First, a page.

Wednesday, July 31, 2013


Anyone who knows me (even peripherally) knows I am never far from a book. I do not have an e-reader, because I enjoy the tactile sensation of reading a real, honest-to-goodness hard-bound (or paperback) book. I love libraries and used bookstores, and I've even enjoyed big chain bookstores as a cheap date for myself; A place to replenish my collection after giving away books and then deciding I can't live without them glistening on my shelves. This blog post is about some of the fashion lessons I've learned from some of my favorite books and authors.
“Sir," she said, "you are no gentleman!" "An apt observation" he answered airily. "And you, Miss, are no lady.” -Margaret Mitchell, Gone With The Wind
Gone With The Wind: A nostalgic favorite of mine...I read the novel at age 13 when my good friend Julia loaned me her dog-eared copy. Julia gossiped with me about the characters and watched the movie with me once I was well obsessed with the Civil War era fashions and etiquette. Julia and I gushed over the story and characters and clothes...It spawned an obsession with period costume for me that has only evolved and expanded in the intervening years...I marveled at Scarlett O'Hara's 'stays' and hoop skirts, her corset lacing and her layers and layers of crinoline...Margaret Mitchell's descriptions of the clothing accessories and fabrics developed into alternate characters for me. I recall adopting a manner of walking down the halls of my middle school, posture-perfect, pretending I was corseted and wearing 3 feet of crinoline and hoop skirt around my gawky teenage legs. The visual splendor of the costumes in the film version of the novel made me "pea-green with envy" to quote the heroine. Walter Plunkett's designs and attention to historical accuracy still boggle my mind...The green sprigged muslin dress, the red velvet "Nothing modest or matronly" gown Scarlett wore to Ashley's birthday party, the corsets, stays, pantalets, and crinolines (Especially Rhett's gift of a red taffeta crinoline for Mammy)...all fascinated me more than the story itself. In the time since Margaret Mitchell's words leapt from the page and introduced me to the world of Civil War era fashion, I've been lucky enough to design and make historically accurate corsets and costumes. I've made and worn some for myself, too...the fantasy of my 13-year old self walking 'like a grown up lady' transformed into the adult-me facing the reality of two-dozen steel bones, busks, lacing cord and the welts that accompany poorly made or improperly laced corsets. I've also been able to wear (maneuver is more accurate) a hoop skirt with layers of crinoline. Sitting in all of these elements was a lesson in posture, poise and balance. One cannot simply plunk oneself down whilst corseted, skirted, and layered in crinoline. Getting up daintily is another matter entirely!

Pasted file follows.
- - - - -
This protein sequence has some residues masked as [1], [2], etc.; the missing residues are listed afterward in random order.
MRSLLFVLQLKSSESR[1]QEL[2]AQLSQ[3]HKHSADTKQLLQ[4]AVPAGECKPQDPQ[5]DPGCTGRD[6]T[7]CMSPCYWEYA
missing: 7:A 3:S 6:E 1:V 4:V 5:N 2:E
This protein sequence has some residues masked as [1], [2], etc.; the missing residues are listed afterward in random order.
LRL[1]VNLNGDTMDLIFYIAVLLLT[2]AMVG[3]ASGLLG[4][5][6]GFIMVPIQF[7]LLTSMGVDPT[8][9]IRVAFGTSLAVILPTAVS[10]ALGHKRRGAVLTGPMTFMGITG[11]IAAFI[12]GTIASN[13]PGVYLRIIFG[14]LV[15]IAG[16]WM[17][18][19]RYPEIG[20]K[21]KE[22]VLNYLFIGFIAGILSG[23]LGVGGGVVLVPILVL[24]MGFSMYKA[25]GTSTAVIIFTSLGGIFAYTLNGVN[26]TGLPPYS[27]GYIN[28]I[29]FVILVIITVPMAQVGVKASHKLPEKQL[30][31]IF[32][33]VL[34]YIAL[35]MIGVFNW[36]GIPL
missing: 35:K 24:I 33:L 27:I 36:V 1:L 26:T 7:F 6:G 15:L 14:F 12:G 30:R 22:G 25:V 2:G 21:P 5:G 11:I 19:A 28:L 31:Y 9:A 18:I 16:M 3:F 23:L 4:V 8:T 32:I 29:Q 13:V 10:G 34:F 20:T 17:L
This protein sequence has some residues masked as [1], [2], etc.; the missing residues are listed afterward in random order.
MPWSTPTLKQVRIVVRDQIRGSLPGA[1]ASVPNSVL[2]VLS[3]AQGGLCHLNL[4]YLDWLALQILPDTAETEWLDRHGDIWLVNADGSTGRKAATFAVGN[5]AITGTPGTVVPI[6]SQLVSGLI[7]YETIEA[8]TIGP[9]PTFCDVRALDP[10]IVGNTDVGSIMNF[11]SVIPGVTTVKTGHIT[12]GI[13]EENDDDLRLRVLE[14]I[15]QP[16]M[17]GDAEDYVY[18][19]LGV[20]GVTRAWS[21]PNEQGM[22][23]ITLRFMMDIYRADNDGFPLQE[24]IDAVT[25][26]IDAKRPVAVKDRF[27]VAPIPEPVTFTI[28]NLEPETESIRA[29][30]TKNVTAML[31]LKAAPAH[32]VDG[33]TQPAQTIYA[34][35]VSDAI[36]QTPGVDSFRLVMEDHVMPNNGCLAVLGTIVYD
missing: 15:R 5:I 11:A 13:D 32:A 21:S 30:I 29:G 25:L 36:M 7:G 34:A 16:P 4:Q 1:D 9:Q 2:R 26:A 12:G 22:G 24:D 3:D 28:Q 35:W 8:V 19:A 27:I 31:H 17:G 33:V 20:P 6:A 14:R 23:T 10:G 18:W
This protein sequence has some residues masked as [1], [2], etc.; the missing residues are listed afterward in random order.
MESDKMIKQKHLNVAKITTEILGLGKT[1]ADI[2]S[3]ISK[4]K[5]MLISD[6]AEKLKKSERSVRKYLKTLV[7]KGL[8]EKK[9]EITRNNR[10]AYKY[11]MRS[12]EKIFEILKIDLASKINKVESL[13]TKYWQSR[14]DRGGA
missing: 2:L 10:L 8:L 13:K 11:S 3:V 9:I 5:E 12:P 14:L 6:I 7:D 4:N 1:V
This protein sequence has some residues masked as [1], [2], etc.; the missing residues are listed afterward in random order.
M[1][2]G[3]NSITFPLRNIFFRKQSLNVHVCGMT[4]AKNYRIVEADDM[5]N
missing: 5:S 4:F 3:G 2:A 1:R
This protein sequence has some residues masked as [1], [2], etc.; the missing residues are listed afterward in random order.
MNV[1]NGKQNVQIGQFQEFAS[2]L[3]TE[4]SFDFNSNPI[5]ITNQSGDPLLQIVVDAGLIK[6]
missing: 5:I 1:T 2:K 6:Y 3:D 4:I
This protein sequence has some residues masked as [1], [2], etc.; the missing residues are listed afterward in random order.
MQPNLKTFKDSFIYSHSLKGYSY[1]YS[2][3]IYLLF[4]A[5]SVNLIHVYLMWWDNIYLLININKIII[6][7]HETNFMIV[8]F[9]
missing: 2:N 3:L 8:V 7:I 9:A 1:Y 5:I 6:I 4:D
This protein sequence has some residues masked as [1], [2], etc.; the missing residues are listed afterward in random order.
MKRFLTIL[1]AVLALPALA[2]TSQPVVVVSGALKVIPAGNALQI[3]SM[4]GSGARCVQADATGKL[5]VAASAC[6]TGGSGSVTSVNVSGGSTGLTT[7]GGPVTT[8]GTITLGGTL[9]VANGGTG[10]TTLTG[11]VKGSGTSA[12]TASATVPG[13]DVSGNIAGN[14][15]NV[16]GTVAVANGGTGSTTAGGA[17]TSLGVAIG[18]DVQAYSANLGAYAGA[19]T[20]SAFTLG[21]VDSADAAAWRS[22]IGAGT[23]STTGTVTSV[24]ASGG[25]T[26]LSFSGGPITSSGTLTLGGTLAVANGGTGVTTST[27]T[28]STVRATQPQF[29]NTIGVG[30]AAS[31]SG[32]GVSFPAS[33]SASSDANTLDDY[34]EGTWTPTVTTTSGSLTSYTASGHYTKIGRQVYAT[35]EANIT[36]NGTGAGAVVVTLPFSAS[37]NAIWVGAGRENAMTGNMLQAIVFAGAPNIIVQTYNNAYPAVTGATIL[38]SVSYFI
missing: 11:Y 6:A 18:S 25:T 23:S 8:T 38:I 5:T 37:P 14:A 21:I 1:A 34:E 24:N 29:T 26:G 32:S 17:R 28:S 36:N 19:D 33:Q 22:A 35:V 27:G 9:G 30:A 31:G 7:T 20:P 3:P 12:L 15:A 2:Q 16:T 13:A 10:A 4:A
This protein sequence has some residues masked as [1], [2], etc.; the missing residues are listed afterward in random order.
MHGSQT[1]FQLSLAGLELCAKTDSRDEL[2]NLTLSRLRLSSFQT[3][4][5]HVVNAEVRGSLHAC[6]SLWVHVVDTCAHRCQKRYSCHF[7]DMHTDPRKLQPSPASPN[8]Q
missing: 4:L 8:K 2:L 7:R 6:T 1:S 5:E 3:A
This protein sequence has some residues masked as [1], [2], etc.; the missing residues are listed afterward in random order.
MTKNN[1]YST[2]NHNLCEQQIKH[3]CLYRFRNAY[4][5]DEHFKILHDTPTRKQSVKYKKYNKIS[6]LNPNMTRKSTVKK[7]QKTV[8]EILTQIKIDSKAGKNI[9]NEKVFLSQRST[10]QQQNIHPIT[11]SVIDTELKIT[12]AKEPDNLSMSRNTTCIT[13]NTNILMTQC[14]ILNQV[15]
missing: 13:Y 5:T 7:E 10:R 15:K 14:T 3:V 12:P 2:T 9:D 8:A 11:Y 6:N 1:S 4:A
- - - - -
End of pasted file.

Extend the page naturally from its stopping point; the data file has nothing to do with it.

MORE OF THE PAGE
There are two ways of spreading light: to be the candle or the mirror that reflects it. -Edith Wharton
The Age of Innocence: Another novel that changed my life. The exquisitely dressed Newland Archer, his deep inner 'wrongness' and outer 'rightness', elegance and eloquence ruined me for all other men (for a while...). The Gilded Age setting of old New York that Edith Wharton depicts is breathtaking and ridiculous at the same time. The contrast of characters: Newland Archer's respected upper-class gentleman lawyer, May Welland's naïve simpering ingénue, and the unconventional forbidden object of Newland's infatuation, Ellen Olenska is stunningly written. The author depicts the fashion and etiquette of the time period in extraordinary detail. The detailed chapters referencing fashion and décor compelled me to learn more about construction and fabrics than any other influence thus far. Decorating oneself, one's living space, and projecting an outward image were the ultimate expressions of class and respectability (even in the midst of scandal, rumor and innuendo). As with Gone With The Wind, the film version (Scorsese, 1993) thrilled me and stopped me in my tracks. Daniel Day-Lewis (of course) is the physical embodiment of Newland Archer. He's simply amazing. Wynonna Ryder is May Welland, and captures the doe-eyed façade of her character impressively. Michelle Pfeiffer is Madame Ellen Olenska, and I find her to be slightly off physically from the novel, however, she is impeccable and definitely fills the role well. Gabriella Pescucci won the Academy Award for Best Costume Design (and rightly so). These costumes are absolute works of art. If I could be a fly on the wall for any film costume design workroom, it would be for this film. A lesson I learned from the novel about fashion is that what we project outwardly (perfection in Newland's case, Naïveté in May's, and free-spirited laissez-faire in Madame Olenska's case) is most often the polar opposite of what lives in our hearts and brains. It is a powerful exercise to take some stock internally and compare how you REALLY feel inside to how you present yourself to the world. It opened my world up, quite literally.